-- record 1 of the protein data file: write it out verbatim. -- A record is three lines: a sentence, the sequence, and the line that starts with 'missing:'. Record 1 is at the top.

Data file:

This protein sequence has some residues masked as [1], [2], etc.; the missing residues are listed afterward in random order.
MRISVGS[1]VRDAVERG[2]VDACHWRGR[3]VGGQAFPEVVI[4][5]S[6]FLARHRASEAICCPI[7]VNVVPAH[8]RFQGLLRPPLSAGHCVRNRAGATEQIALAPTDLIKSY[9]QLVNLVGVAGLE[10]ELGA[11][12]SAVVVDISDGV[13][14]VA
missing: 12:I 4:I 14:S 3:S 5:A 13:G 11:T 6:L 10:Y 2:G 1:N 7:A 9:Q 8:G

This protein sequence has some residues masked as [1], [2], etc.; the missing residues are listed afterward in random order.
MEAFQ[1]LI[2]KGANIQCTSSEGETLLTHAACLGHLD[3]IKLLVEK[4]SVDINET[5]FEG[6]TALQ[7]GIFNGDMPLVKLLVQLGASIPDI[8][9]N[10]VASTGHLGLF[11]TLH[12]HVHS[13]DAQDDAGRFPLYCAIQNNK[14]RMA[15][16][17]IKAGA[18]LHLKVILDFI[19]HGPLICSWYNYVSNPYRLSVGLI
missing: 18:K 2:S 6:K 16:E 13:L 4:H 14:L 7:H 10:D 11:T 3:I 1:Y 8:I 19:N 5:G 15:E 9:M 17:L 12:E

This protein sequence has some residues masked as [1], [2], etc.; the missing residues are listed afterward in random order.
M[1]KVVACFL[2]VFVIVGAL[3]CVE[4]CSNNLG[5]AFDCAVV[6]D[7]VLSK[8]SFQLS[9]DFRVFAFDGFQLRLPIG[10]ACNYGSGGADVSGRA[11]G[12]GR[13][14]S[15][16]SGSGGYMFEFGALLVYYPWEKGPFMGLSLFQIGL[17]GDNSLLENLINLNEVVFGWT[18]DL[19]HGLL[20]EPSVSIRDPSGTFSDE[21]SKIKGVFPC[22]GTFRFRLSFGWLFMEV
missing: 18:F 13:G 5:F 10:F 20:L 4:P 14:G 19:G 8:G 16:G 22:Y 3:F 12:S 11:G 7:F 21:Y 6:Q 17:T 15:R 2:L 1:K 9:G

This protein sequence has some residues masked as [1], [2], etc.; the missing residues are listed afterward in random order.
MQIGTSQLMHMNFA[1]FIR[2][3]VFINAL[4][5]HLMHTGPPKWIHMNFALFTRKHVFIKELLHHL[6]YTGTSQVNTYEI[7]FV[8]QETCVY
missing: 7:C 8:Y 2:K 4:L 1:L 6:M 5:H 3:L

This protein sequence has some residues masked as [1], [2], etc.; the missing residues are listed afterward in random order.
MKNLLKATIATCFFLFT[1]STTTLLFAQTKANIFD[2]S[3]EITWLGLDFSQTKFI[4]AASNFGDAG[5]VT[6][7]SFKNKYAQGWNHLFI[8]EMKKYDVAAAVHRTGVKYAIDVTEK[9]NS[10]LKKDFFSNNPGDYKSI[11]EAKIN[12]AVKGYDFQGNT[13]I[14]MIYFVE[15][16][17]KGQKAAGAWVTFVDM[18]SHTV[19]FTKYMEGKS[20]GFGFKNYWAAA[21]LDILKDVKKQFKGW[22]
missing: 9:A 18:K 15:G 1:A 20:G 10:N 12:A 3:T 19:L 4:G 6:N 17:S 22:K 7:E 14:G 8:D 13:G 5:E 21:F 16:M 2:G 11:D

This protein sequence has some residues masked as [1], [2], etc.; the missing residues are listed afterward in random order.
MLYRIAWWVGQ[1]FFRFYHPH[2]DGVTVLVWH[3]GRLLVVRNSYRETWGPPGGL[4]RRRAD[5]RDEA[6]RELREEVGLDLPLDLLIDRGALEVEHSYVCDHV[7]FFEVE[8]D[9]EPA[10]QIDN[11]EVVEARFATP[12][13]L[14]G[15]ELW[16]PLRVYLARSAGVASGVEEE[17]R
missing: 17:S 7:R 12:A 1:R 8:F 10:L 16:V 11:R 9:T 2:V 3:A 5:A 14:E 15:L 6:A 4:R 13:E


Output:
This protein sequence has some residues masked as [1], [2], etc.; the missing residues are listed afterward in random order.
MRISVGS[1]VRDAVERG[2]VDACHWRGR[3]VGGQAFPEVVI[4][5]S[6]FLARHRASEAICCPI[7]VNVVPAH[8]RFQGLLRPPLSAGHCVRNRAGATEQIALAPTDLIKSY[9]QLVNLVGVAGLE[10]ELGA[11][12]SAVVVDISDGV[13][14]VA
missing: 12:I 4:I 14:S 3:S 5:A 13:G 11:T 6:L 10:Y 2:G 1:N 7:A 9:Q 8:G